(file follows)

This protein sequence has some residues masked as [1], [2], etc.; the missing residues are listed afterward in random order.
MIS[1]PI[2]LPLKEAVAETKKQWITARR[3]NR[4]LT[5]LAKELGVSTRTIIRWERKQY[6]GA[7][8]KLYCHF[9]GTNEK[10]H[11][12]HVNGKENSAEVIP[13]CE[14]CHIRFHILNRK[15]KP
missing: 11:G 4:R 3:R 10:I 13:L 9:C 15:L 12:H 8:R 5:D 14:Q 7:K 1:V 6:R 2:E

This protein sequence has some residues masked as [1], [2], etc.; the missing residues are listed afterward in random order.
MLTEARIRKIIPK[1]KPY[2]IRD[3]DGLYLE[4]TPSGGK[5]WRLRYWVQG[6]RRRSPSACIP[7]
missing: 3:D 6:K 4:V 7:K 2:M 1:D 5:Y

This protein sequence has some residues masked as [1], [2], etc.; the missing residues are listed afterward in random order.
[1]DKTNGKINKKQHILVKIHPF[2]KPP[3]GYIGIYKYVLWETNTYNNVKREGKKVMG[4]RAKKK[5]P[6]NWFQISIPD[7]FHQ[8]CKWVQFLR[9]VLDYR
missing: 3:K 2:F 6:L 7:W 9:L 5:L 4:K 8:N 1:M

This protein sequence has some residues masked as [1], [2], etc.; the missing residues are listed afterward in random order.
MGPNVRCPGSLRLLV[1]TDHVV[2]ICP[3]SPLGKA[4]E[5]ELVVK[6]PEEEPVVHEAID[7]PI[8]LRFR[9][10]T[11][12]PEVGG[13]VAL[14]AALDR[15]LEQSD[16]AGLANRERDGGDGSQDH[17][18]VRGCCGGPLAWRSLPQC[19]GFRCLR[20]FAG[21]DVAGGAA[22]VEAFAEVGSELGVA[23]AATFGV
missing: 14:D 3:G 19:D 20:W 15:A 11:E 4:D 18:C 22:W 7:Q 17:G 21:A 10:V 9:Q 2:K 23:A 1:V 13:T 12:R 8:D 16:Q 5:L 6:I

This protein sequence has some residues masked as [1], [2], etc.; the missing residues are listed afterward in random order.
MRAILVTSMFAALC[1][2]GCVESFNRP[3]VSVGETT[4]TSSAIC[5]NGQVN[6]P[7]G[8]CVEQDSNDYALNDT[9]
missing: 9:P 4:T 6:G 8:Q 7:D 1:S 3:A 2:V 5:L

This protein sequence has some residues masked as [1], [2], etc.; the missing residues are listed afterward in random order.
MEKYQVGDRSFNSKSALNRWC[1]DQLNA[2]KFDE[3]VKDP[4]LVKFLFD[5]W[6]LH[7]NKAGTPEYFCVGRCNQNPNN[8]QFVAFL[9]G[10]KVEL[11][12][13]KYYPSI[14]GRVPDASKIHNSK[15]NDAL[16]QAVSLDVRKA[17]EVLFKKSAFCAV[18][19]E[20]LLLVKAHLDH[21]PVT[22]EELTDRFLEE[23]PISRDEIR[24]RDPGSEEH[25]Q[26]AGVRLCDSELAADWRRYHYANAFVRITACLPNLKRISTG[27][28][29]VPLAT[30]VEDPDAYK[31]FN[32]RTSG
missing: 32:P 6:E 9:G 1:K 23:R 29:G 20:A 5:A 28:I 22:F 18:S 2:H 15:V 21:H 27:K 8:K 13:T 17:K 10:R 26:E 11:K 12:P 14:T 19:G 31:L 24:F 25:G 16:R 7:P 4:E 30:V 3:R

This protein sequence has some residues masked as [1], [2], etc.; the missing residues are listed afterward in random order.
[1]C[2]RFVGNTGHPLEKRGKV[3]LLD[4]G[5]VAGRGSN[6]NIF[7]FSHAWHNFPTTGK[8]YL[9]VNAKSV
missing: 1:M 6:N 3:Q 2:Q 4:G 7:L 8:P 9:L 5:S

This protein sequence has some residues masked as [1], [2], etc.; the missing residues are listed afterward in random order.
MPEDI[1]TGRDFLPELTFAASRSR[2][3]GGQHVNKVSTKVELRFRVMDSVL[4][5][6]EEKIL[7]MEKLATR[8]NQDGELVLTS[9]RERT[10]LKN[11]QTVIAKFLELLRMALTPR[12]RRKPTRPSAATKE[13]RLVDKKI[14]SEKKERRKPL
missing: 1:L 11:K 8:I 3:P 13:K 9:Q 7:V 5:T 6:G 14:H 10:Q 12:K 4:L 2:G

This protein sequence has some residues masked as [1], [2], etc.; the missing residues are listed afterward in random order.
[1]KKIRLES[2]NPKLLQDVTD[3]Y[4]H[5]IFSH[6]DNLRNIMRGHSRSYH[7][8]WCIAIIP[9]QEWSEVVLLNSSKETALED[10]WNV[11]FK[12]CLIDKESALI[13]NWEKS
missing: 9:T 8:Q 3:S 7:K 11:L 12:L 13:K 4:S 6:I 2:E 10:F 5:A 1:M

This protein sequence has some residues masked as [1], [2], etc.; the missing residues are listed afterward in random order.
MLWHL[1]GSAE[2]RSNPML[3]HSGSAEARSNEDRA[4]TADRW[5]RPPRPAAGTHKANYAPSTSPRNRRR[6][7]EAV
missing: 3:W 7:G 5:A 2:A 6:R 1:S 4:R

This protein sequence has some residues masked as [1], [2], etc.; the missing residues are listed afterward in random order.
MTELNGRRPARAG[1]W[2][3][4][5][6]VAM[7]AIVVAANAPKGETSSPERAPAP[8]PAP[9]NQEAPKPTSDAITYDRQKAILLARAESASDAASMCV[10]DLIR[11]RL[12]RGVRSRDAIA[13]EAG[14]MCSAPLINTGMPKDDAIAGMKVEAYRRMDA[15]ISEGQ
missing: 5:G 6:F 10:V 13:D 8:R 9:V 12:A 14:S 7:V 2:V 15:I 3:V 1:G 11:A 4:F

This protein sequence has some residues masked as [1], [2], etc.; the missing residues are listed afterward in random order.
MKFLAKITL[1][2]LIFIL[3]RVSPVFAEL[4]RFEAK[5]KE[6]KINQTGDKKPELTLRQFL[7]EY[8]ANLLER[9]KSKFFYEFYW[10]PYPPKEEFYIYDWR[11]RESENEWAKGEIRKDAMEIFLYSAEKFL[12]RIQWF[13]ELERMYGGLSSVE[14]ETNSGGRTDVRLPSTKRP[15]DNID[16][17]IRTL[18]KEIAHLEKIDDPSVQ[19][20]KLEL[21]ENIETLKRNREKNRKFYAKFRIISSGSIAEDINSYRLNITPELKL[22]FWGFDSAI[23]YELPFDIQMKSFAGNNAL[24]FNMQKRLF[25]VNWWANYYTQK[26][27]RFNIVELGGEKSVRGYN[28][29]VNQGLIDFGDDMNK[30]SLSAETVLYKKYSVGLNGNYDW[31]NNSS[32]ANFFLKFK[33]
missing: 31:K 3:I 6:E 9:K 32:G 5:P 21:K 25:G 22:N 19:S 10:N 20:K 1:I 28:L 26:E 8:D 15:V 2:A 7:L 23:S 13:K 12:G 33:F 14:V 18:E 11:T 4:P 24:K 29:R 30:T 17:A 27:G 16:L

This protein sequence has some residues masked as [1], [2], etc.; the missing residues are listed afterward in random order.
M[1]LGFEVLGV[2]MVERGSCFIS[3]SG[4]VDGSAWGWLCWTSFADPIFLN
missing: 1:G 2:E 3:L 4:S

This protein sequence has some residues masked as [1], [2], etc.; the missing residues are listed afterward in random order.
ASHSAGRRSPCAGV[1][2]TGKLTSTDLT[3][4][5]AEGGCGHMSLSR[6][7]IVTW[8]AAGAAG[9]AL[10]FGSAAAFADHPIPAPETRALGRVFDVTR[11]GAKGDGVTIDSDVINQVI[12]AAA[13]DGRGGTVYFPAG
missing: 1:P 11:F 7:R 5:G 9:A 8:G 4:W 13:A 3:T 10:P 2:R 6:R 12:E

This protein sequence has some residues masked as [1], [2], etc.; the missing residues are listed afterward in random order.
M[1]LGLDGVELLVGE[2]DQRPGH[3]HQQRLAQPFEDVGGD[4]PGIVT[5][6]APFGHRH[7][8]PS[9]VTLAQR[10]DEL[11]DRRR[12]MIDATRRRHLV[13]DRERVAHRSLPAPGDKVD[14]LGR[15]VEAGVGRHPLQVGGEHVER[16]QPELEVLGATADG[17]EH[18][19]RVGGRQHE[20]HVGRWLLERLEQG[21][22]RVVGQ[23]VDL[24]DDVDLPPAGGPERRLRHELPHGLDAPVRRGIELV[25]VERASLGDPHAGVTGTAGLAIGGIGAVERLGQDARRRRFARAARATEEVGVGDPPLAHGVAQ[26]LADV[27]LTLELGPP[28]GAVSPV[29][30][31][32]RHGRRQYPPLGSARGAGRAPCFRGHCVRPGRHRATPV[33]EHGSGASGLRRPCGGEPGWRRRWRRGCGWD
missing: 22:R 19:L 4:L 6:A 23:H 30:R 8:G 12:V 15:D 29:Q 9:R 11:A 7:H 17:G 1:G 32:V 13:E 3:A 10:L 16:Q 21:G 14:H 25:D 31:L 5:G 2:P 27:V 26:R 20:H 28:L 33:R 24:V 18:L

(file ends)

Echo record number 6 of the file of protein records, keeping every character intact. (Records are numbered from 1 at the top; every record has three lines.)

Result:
This protein sequence has some residues masked as [1], [2], etc.; the missing residues are listed afterward in random order.
MEKYQVGDRSFNSKSALNRWC[1]DQLNA[2]KFDE[3]VKDP[4]LVKFLFD[5]W[6]LH[7]NKAGTPEYFCVGRCNQNPNN[8]QFVAFL[9]G[10]KVEL[11][12][13]KYYPSI[14]GRVPDASKIHNSK[15]NDAL[16]QAVSLDVRKA[17]EVLFKKSAFCAV[18][19]E[20]LLLVKAHLDH[21]PVT[22]EELTDRFLEE[23]PISRDEIR[24]RDPGSEEH[25]Q[26]AGVRLCDSELAADWRRYHYANAFVRITACLPNLKRISTG[27][28][29]VPLAT[30]VEDPDAYK[31]FN[32]RTSG
missing: 32:P 6:E 9:G 1:K 23:R 29:G 20:A 5:A 28:I 22:F 18:S 2:H 15:V 21:H 27:K 8:K 13:T 17:K 10:R 26:E 11:K 12:P 14:T 19:G 31:L 24:F 25:G 16:R 7:P 4:E 30:V 3:R